I have a friend who is fervent in their stance that “I don’t know” is an answer to any and all things. And that in lieu of having an answer, it’s the best (most honest) thing to say. I’m not sure I’d really considered that much before she had told me that one day, many moons ago. But it makes sense, doesn’t it? There isn’t a need to make stuff up (though as humans we often create an answer to fill the void). Maybe we need to appear smart, put together, Johnny-on-the-spot, etc. Maybe we just need to keep our insecurities at bay. But I do think she is right. “I don’t know”, and it’s copious amounts of family members (“I am not sure”, “I don’t have that answer”, ::shrug::), are valid in the place of some made up filler.
I guess this post is coming from a realization that I use the shrug emoji a lot. It’s made me think about how much in this life and in this world that we don’t actually know. It’s more than you’d think (probably because like above, people aren’t quick to admit that they don’t have an answer–or they just create one in place of not actually having an answer). Another friend and I had a deep conversation a month or two ago about how your thoughts and understanding changes as an adult. I think as young people we are pumped with knowledge, and the expectation that we can regurgitate it on command. Whether taught directly or indirectly, we gain the understanding that we need to have concrete answers (for ourselves and others). So this friend was completely vulnerable about how little he actually felt like he knew. It shook me to my core, because that’s never been his default. But it also caused lots of aftershocks in my brain over the following weeks. Some of what he shared about his interactions with others was very real to what I was feeling in some other friendship. It gave me new perspective and understanding, and legs to stand on moving forward. It gave me a foundation to tweak and make my own. Though many things have changed over the years, his philosophical spirit is still intact.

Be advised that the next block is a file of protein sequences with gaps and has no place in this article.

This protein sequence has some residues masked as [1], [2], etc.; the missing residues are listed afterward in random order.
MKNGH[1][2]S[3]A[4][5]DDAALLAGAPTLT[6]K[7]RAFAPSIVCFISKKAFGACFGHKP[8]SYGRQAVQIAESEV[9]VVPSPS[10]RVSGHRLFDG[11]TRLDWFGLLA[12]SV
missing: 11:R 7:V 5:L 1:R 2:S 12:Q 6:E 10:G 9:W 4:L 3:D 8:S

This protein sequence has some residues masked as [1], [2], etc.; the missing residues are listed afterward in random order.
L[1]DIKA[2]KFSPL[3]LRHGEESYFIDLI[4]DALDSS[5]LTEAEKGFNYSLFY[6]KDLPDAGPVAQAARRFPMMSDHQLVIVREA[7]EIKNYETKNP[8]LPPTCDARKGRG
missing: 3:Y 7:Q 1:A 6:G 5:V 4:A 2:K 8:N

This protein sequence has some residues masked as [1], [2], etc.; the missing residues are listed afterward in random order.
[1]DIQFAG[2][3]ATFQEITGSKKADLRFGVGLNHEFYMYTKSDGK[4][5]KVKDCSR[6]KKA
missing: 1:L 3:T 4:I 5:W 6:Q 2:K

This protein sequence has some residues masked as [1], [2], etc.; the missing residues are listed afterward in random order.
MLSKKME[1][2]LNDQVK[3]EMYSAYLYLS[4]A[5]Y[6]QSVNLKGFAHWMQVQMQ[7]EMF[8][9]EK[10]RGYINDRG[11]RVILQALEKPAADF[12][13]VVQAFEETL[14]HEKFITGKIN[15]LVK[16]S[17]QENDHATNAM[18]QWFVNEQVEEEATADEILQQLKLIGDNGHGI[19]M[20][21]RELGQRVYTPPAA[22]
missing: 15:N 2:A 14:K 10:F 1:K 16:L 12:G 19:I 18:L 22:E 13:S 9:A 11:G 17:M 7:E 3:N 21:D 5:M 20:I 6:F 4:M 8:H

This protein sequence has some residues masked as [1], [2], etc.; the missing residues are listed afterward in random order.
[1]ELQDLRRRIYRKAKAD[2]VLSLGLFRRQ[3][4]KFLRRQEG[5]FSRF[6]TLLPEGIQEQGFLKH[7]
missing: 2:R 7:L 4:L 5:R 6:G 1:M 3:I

So your take-away? Be honest. Know it’s okay to “not know”. Be empowered to say that (and then maybe even empowered again to try and find the answer). Just because I don’t know the answer doesn’t mean I don’t have opinions about it–but those things are very different. Even when I do know the answer, often I still have opinions about it. There can be beauty in the unknown.